One of the weird things about sports is that a player can become a scapegoat after a close loss even if he's the one who puts his team in a position to win in the first place. LeBron James has dealt with that criticism constantly over the past few seasons. Now, after a 104-98 loss in Game 4 to go down 3-1 in the NBA Finals, Russell Westbrook of the Oklahoma City Thunder will experience the same.
With 13 seconds remaining in the fourth quarter and the Heat up 101-98, James Harden tied up Udonis Haslem for a jump ball after an errant Dwyane Wade shot. However, the shot didn't hit the rim, which meant that the Heat would have to get off a shot within four seconds if they were to win the tip. In a bit of luck, Mario Chalmers gained possession off the tip after a very nice directed deflection from Shane Battier. That's when Westbrook made his big mistake by intentionally fouling Chalmers as if the shot clock had been turned off. Instead of facing a desperation shot from the Heat and a potential chance to tie the game in the final seconds, the Thunder went down five points after two free throws.
Westbrook, for his part, took all the blame in his post-game press conference. In the wake of the event, many observers noted that OKC head coach Scott Brooks might have failed to communicate the rules to his team, but ESPN's Ric Bucher claimed on Twitter that he saw Brooks tell his attentive team — including Westbrook — about the shot clock. It seems as if Westbrook simply had a lapse of judgment and memory in the moment.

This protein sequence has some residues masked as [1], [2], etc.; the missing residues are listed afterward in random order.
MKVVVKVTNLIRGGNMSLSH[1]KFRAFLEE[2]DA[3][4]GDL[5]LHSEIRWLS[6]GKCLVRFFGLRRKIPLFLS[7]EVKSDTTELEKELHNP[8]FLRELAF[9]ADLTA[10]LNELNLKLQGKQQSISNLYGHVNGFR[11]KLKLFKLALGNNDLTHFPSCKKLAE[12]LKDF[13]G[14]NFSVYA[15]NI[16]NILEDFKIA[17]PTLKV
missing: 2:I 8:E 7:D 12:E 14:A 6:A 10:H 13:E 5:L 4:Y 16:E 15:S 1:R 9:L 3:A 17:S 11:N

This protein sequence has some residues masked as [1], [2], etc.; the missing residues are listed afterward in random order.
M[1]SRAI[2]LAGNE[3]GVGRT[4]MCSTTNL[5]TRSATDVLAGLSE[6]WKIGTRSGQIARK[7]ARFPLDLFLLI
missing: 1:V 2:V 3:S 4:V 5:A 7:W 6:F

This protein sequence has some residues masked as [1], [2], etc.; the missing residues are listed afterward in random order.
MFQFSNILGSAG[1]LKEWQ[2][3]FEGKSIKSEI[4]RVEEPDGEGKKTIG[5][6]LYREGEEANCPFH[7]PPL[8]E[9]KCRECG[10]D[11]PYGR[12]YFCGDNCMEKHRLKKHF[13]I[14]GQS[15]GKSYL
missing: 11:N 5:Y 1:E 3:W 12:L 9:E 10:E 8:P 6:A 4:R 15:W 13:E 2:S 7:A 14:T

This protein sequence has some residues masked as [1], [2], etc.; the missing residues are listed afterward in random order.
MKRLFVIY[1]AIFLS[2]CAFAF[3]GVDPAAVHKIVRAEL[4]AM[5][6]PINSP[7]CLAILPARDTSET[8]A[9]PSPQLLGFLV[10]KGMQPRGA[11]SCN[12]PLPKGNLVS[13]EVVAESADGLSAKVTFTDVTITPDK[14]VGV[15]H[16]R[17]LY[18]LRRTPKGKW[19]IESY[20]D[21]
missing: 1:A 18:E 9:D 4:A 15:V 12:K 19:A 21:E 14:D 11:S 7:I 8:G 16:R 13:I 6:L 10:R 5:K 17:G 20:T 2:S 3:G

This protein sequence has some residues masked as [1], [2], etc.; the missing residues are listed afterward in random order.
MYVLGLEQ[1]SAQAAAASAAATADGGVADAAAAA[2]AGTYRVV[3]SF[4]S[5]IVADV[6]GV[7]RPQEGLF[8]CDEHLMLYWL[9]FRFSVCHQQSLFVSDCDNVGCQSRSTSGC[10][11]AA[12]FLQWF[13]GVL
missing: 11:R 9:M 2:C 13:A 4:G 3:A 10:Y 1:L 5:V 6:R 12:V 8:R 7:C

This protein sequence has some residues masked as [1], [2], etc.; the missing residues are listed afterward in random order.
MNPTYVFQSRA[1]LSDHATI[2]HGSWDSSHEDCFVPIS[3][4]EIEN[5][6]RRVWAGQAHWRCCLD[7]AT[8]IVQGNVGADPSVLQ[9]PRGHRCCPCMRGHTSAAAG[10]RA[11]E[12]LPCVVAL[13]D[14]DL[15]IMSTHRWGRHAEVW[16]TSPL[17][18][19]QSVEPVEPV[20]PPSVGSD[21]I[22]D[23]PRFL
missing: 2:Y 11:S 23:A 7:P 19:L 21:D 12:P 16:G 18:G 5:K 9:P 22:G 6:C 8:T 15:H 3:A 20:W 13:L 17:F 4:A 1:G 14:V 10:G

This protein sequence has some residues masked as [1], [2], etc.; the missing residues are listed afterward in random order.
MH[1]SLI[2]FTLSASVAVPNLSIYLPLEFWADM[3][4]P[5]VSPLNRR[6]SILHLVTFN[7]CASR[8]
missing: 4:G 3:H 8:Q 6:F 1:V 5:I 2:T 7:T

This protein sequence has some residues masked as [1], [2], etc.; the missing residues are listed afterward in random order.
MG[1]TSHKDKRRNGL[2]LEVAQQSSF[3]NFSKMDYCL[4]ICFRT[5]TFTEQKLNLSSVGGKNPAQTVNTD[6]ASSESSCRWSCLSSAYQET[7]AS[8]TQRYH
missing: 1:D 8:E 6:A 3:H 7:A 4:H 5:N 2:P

It's a shame, too, because before that foul he put in one of the greatest performances of this season's playoffs. In 45 minutes, Westbrook scored 43 points (20-of-32 from the field, or as many made field goals as the rest of his team combined), dished out five assists, and grabbed seven rebounds. Westbrook has earned a great deal of criticism for his score-first tendencies and extreme aggressiveness, but this game showed why that approach has helped him become a perennial All-Star. With his customary mix of lightning-quick drives and mid-range jumpers, Westbrook had the Thunder in this game until the final moments. That he failed in those moments shouldn't be forgotten, but it also shouldn't completely overshadow what he did in the game.
The Thunder will look at the tape of this game and ask a lot of questions about their performance: James Harden had a particularly poor night, they shot 3-of-16 from three-point range, etc. But in this game (and much of the series, for that matter), a few different bounces or breaks might have determined the outcomes. As Kelly Dwyer noted on Thursday night, it's been a great series despite the 3-1 lead for Miami. At this moment, OKC might bemoan the situation in which they find themselves. But they should also remember just how close they are.